Producer, instrumentalist, DJ, and vocalist Mac Wetha hasn’t been on the scene for all that long. Releasing his debut album Mac Wetha & Friends in 2019, his initial success was largely restrained to the underground. Listeners praised his laid-back, meticulously crafted lo-fi takes that took on elements of grime, bedroom pop, and contemporary British R&B, all laid out against jazzy drums, interesting guitar riffs courtesy of Wetha himself, and the distinctly fuzzy overtones shrouding the project as a whole. In 2023 though, the artist has completely transcended this initial offering—and proven he’s ready for the big time—with a direct sequel: Mac Wetha & Friends 2.
Throughout its 20-odd minutes, Mac Wetha & Friends 2 completely delivers on its title’s promise—friends getting together and simply having fun making music. Each track is imbued with a youthful joy and energy that could never be replicated artificially, and a streak of camaraderie and passion runs through the entire album.
However, not all of Mac Wetha is sunbathing with the homies. In fact, much of it carries an emotional weight that often treads into darker territory, to great effect. The opening track, “Play Pretend (ft. spill tab)” is one excellent example. Beginning with a gentle guitar riff and dreamy vocals, the tone is suddenly, awesomely shifted with a heavy drum beat and electric guitar that brings the song to life, then doubles down again in an emotional, garage-punk crescendo. We listen as the album charges up and gets into gear, like some frantic machine spinning to life before our eyes.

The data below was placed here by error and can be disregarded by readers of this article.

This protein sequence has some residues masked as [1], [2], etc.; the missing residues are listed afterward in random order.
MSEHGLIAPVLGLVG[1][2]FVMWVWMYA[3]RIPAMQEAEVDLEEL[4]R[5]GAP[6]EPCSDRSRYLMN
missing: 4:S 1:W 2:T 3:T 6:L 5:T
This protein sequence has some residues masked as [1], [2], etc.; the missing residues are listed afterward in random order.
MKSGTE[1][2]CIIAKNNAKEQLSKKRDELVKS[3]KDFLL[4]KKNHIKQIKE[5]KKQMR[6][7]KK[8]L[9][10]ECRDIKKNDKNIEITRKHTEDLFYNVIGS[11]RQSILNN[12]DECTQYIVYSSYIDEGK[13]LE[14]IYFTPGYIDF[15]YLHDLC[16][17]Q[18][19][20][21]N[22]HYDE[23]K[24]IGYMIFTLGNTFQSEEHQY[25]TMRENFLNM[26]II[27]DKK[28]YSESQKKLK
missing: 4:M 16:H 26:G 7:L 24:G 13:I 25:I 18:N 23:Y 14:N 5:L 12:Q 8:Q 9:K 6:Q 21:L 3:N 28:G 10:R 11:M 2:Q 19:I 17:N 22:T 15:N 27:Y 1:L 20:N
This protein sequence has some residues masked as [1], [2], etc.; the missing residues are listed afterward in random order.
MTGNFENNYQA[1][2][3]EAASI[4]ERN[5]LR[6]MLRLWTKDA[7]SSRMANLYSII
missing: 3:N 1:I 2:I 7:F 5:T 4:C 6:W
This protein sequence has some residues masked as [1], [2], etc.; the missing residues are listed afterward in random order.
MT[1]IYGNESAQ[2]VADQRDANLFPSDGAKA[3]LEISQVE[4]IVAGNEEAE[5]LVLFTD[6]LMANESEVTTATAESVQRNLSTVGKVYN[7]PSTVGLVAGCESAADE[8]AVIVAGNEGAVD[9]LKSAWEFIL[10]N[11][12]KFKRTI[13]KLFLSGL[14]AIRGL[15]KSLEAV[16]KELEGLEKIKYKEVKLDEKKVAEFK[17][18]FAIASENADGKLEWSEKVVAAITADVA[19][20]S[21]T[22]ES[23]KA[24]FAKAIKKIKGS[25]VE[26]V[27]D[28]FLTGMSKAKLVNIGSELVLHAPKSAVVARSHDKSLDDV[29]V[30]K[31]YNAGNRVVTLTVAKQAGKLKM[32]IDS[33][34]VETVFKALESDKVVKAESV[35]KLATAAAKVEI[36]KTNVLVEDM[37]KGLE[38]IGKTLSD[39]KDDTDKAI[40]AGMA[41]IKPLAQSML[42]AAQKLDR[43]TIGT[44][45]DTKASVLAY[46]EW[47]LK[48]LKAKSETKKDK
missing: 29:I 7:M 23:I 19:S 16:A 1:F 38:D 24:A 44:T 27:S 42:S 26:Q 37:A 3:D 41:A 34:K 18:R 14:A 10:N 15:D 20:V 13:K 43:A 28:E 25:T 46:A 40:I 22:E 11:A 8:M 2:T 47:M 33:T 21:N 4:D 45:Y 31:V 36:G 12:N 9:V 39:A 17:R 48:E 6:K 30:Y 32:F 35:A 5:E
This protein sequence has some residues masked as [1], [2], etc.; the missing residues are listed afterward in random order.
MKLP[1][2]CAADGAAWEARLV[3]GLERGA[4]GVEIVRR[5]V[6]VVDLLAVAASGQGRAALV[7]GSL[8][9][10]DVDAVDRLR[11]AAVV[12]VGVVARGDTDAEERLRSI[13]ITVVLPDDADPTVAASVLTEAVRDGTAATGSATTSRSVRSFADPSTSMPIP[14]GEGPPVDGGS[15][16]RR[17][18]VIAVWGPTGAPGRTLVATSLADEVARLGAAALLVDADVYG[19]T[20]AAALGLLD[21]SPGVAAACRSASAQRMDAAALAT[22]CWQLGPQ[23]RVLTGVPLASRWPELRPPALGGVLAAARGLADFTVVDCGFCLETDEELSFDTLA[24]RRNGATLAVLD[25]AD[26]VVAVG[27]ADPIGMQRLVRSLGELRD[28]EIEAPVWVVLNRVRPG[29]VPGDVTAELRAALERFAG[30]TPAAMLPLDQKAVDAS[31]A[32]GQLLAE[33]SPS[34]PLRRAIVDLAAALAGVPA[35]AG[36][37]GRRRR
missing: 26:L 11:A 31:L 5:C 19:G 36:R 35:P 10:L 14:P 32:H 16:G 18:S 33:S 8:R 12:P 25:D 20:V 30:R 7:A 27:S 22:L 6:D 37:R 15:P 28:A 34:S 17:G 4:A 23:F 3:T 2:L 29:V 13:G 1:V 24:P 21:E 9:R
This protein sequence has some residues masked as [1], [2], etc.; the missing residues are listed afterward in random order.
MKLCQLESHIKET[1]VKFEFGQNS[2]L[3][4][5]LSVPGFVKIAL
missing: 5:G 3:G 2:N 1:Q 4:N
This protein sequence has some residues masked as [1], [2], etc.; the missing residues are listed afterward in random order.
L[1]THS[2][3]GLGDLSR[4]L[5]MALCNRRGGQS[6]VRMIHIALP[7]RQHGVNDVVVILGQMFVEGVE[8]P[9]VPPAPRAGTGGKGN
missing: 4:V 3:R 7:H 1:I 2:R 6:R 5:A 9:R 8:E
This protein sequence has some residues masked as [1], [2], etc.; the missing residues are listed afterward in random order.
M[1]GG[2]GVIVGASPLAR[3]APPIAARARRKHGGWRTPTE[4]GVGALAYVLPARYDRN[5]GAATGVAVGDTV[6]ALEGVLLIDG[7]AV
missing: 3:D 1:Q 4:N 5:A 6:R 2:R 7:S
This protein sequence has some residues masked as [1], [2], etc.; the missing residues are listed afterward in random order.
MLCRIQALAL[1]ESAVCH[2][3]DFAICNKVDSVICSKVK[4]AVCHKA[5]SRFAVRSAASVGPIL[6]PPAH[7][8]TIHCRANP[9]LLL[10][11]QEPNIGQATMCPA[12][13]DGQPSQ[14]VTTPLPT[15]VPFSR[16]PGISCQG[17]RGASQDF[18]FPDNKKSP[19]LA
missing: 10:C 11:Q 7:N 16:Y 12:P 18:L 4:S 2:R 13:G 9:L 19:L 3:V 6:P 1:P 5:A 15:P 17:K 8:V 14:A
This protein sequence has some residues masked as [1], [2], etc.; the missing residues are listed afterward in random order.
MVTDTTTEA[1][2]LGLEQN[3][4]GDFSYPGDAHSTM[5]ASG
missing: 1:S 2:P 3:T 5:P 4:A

Take your pick; it’s somehow all here. Laid-back jams for summer days (“Fairytale’ ft. Rachel Chinouriri”). Seductive, woozy grooves oozing sex and intimacy (“Don’t You Go Falling In Love’ ft. Biig Piig, Lord Apex”). Ridiculous, booming basslines paired with gravelly spoken word about muffins and the Sistine Chapel (“No Curfew FM”). Bleak, futuristic, synthy post-punk (“Red Hook’ ft. Junior Varsity”). From top to bottom, Mac Wetha gives us fresh ideas, irresistible textures, and the simultaneous, conflicting duality of joy and fear that weighs on every young person in the world today.
Keep an eye on Mac Wetha. Because the moment this young artist releases a project longer than 20 minutes, he’ll be coming for your favourite DJ.